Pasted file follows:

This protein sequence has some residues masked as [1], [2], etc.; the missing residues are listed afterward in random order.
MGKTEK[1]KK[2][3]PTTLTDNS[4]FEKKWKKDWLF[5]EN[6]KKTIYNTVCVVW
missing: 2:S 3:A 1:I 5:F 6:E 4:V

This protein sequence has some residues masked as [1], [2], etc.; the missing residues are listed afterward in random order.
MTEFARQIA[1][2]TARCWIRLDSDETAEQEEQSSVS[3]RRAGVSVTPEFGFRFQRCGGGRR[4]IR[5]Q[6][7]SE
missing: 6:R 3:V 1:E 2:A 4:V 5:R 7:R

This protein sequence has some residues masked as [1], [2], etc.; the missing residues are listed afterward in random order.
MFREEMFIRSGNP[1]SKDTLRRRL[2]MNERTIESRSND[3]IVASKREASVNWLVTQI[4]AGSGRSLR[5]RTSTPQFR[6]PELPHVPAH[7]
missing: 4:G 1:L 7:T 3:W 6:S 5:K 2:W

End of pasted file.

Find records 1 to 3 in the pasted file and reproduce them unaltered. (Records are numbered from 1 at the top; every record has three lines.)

This protein sequence has some residues masked as [1], [2], etc.; the missing residues are listed afterward in random order.
MGKTEK[1]KK[2][3]PTTLTDNS[4]FEKKWKKDWLF[5]EN[6]KKTIYNTVCVVW
missing: 2:S 3:A 1:I 5:F 6:E 4:V

This protein sequence has some residues masked as [1], [2], etc.; the missing residues are listed afterward in random order.
MTEFARQIA[1][2]TARCWIRLDSDETAEQEEQSSVS[3]RRAGVSVTPEFGFRFQRCGGGRR[4]IR[5]Q[6][7]SE
missing: 6:R 3:V 1:E 2:A 4:V 5:R 7:R

This protein sequence has some residues masked as [1], [2], etc.; the missing residues are listed afterward in random order.
MFREEMFIRSGNP[1]SKDTLRRRL[2]MNERTIESRSND[3]IVASKREASVNWLVTQI[4]AGSGRSLR[5]RTSTPQFR[6]PELPHVPAH[7]
missing: 4:G 1:L 7:T 3:W 6:S 5:K 2:W